She pushed around her brothers so she could more squarely see the room and she searched for the source of that sound. That beautiful sound.
As soon as she made her presence known, the others looked her way, and it was then she saw that Graeme’s lips were moving. It was him she was hearing!
Uncaring of how forward or discourteous she might appear, she rushed forward, eager to be closer, wanting more of this delicious sensation in her ears.
But his lips stopped moving the moment she halted in front of him. They turned down into a frown as he stared back at her, almost as if he found her lacking.
Color suffused her cheeks and she lowered her gaze, suddenly shamed. Of course he’d find her lacking. He would have heard the stories and here she came boldly rushing forward, not even refreshed or appropriately dressed to greet her prospective husband. He must think her extremely disrespectful.
She took a step back, her hands shaking at her sides, and then she chanced another glance up at him, hoping that he would speak again, even if it was to voice his displeasure. She craved that sensation in her ears, something to break the endless, suffocating silence she lived in.
Graeme stared down at the tiny slip of a lass in front of him, taking in her heightened color and the sudden shame that had crept into her eyes.
Christ’s bones, but the lass was beautiful. Breathtakingly beautiful. He hadn’t imagined—how could he have?—that his intended bride would be such a bonnie lass.
She was tiny, almost fragile in appearance. He could likely break her bones with a simple squeeze. Her hair was like a wash of sunshine, only a little paler. Honey blond with the bluest eyes he’d ever seen on a woman. They reminded him a lot of Bowen’s eyes, eyes he’d inherited from their mother. And they were fringed by dark lashes, long, making her eyes seem even larger against her small face.
He’d expected a . . . child. Perhaps even someone who resembled a child. This was no girl barely on the cusp of womanhood. She was a woman full grown with gently curved hips and a bosom that, although not overly large, was well beyond the initial budding of a girl in her youth.
He had to remind himself that she wasn’t . . . normal. Or at least she was not as a normal woman should be. He still wasn’t sure the extent or even the nature of her condition. There was much he needed to know.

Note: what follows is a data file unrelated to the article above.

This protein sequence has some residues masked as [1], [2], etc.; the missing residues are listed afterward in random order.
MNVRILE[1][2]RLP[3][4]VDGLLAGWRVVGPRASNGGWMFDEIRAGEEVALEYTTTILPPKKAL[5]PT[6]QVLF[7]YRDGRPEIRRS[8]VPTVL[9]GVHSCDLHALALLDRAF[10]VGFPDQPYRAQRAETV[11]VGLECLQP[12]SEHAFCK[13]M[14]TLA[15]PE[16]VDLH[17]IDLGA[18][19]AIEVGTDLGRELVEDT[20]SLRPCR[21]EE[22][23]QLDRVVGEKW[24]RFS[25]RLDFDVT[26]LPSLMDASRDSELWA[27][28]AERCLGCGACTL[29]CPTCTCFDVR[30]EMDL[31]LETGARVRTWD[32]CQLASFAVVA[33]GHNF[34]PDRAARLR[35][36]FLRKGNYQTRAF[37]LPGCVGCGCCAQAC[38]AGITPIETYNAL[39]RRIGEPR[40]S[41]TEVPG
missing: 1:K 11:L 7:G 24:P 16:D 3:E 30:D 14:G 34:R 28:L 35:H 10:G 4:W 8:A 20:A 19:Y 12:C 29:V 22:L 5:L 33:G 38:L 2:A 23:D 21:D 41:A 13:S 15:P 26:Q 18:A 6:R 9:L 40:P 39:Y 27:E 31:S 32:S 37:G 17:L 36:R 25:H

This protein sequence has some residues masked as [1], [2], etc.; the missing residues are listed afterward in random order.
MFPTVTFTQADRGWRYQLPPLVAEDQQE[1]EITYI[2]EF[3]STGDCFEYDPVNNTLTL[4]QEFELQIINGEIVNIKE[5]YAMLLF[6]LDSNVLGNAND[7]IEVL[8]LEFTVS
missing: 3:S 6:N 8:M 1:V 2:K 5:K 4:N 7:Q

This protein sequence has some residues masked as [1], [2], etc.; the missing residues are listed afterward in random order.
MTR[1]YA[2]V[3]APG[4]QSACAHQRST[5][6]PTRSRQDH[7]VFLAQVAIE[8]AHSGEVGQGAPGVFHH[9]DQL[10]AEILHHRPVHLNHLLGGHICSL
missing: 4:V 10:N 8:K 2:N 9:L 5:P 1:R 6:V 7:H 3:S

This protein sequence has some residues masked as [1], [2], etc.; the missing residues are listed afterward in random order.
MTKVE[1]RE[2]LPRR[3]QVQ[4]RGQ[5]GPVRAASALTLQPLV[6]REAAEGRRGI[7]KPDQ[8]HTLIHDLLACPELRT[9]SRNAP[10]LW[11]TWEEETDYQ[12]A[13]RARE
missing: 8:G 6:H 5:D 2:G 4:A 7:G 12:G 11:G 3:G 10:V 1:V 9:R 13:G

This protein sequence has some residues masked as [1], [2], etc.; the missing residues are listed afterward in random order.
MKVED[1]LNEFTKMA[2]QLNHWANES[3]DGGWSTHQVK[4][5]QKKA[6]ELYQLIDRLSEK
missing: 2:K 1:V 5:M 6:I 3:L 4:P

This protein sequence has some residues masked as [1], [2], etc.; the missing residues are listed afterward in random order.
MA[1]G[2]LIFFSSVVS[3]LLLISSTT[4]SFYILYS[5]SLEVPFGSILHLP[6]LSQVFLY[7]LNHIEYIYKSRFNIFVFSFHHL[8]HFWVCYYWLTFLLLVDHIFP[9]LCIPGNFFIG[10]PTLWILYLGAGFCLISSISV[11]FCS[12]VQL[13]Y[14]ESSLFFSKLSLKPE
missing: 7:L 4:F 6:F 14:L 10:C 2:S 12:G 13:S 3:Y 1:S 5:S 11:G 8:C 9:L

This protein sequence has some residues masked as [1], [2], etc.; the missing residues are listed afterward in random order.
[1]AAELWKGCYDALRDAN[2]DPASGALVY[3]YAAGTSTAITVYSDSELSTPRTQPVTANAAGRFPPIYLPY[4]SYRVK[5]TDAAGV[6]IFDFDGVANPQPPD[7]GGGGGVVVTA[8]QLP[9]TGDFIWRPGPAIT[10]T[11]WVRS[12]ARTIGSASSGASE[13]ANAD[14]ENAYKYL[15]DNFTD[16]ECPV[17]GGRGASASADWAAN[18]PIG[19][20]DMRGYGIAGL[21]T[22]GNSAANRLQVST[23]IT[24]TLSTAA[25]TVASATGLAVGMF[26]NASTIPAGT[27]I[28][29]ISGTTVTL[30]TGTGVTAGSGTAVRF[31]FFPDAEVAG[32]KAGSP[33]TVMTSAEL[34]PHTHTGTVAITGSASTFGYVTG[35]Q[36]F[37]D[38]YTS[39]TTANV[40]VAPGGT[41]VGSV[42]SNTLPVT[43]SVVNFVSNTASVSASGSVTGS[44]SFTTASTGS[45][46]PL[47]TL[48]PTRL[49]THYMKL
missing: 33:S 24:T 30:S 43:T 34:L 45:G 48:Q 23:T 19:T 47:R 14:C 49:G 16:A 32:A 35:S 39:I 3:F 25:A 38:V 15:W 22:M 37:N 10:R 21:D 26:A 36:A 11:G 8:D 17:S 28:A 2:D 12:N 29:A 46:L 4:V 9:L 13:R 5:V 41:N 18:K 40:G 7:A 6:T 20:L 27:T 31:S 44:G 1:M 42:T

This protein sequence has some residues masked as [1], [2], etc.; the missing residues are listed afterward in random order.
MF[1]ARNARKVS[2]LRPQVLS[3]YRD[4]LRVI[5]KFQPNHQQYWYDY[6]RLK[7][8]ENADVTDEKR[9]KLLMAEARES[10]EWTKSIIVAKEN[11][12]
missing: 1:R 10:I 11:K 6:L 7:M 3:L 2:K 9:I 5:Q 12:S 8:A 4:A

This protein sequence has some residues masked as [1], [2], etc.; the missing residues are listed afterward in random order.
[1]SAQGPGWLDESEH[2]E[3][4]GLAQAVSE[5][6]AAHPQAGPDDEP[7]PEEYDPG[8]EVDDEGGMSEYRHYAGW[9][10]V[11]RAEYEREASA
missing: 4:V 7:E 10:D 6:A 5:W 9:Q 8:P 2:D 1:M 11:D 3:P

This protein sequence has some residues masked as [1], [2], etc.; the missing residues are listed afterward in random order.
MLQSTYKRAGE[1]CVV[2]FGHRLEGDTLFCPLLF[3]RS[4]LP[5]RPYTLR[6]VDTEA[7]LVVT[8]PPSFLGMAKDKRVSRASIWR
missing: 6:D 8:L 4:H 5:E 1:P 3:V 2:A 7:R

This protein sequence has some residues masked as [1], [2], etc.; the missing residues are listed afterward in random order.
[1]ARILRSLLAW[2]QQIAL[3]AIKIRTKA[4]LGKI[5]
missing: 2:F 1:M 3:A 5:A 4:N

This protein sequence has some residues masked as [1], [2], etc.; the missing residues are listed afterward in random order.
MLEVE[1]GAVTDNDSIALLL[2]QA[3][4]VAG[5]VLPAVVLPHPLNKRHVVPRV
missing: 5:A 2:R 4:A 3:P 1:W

He hated the bleakness in her expression. There was something in it that did funny things to his chest. Was she worried that he would deny her? That he would reject her in front of her family and his?
No matter his distaste for the union and the circumstances forced upon him by his king, the idea of hurting such a sweet-looking lass made him ill. Whatever was wrong with her was not of her making, and she was an innocent pawn in a calculated move by the crown.
“I assume you must be Eveline,” he said in a gentle voice.
Her chin notched upward, and to his surprise, she smiled back at him, her eyes lighting up—her entire face lighting up—so much so that it made him catch his breath and stare back in awe at her beauty.
“I am Graeme Montgomery. I am to be your husband.”
She sobered a bit at that last, so it was evident she had basic understanding of the situation. Her brow wrinkled up and then she cocked her head to the side as she studied him with those startling blue eyes.
He found himself fidgeting under her regard, which made him scowl. Her eyes widened as she took a hasty step back toward her father.
Hell, he hadn’t meant to frighten her. He glanced over to the earl of Dunbar, allowing his displeasure to show. The earl, however, looked amused, another thing that Graeme didn’t find pleasing.
Then, to Graeme’s utter shock, Eveline stepped forward and slipped her small hand into his much larger, much rougher one and curled her fingers trustingly around his.
When he turned from the earl to stare back at her, she smiled, flashing straight, white teeth.
Laird Armstrong’s groan could be heard throughout the hall. Robina Armstrong put a hand to her mouth and Eveline’s brothers just looked really, really angry.
Whatever reservations the Armstrongs had about the marriage, it was evident that their daughter had no such misgivings.